Brian Kong (II) places second, North American competition in computational linguistics
On February 4, Brian Kong (II) was one contestant among 1,118 students in the first round of the fourth annual North American Computational Linguistics Olympiad. As one of the top 100 scorers, he took part in the second round on March 10. Brian earned second place in the continent-wide competition (missing first place by only .01 points). He is now eligible to compete in the International Linguistics Olympiad in Sweden this July.
Computational linguistics deals with statistical or rule-based modeling of natural languages. This interdisciplinary field often draws upon the skills of linguists, computer scientists, experts in artificial intelligence, mathematicians, logisticians and cognitive scientists.
“[In the test booklet] you’re presented with all these problems to solve that are based on a language you’ve never seen or heard of before,” Brian explains. “They’re usually languages spoken by very few people, or dialects that not many people use any more. Since you have no previous experience with the language, you have to rely on logic to solve the problems. It’s like a puzzle.
“All you have in front of you are maybe five words and five translations. Or they’ll tell you what language family the language is from, and if you’re lucky you might know something about the language family, but you’re basically just working with what’s on the page in front of you.”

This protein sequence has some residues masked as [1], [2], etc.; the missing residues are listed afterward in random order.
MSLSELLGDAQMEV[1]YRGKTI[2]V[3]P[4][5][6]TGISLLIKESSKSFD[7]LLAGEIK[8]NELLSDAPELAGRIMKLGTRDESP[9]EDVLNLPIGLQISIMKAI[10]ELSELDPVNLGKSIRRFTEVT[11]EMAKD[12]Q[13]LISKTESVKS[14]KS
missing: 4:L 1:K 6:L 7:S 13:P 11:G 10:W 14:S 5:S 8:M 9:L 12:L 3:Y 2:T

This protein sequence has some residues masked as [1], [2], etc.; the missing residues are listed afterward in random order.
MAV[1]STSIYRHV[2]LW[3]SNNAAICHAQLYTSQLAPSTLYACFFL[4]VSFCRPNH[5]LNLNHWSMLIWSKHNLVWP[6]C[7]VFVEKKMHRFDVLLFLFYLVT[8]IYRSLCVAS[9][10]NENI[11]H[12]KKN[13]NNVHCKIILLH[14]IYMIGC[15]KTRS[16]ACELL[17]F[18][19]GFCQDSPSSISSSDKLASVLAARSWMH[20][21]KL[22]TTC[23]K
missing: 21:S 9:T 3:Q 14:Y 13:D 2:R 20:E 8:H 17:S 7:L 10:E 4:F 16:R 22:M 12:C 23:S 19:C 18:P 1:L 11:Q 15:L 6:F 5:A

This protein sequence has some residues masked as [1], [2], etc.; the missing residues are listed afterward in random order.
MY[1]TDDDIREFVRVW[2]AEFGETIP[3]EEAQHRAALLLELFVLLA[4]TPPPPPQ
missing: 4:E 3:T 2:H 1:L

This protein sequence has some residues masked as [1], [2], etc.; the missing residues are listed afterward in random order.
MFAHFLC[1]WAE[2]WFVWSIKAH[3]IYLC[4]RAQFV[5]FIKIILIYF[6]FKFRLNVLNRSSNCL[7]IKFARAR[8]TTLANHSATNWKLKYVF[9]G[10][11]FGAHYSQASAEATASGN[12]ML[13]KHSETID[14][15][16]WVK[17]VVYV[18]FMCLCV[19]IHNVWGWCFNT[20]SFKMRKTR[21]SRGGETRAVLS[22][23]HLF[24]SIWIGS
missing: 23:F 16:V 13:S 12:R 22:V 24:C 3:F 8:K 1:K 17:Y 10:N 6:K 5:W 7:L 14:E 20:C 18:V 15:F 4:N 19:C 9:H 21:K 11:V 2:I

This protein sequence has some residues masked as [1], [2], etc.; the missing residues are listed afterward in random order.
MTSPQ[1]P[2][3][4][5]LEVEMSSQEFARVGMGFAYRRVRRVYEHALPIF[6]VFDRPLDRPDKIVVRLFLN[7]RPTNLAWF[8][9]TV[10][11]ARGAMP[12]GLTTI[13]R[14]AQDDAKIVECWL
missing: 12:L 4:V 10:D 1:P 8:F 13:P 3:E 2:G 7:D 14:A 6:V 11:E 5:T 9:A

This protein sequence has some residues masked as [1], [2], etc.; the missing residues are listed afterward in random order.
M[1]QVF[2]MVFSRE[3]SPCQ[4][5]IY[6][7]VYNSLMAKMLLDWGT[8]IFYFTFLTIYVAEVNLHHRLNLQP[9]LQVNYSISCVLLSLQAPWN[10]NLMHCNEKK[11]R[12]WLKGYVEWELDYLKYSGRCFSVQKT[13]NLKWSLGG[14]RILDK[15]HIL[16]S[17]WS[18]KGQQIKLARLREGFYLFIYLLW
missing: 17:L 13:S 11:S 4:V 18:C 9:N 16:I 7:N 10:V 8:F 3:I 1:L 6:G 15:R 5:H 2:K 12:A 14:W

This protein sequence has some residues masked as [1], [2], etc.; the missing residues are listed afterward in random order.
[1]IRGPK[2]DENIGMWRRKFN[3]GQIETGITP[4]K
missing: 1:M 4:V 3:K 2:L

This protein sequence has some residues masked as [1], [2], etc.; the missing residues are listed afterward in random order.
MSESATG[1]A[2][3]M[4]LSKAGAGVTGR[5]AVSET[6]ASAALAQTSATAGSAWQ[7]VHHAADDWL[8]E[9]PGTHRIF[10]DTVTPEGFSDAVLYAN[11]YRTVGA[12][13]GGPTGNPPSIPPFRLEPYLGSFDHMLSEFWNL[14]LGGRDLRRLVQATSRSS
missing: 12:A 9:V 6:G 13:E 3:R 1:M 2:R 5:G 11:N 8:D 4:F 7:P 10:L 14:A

To solve computational linguistics problems, a person must notice patterns; employ logic; exercise math skills: “A few times during the competition I built a system of equations using the words that I did know to figure out the ones that I didn’t,” Brian says. “You also have to use common sense; sometimes the booklet would provide information about the culture of the people who speak that language—whether they’re a farming-based community, for instance—and that might help you.”
The competition also included non-traditional language systems—the shorthand notation used by people working at a call center, or swirls of computer-generated characters. In the ancient Incan Empire, no record exists of written language, but scientists have discovered information recorded in the form of knots on collections of string, the patterns of the knots referred to as “khipu code”—a mystery linguists are still trying to unravel.
“I really enjoy the challenge of [computational linguistics],” Brian says. “Figuring out those problems is entertainment for me. Learning about other parts of the world—their culture, their languages, their history—is also really interesting.”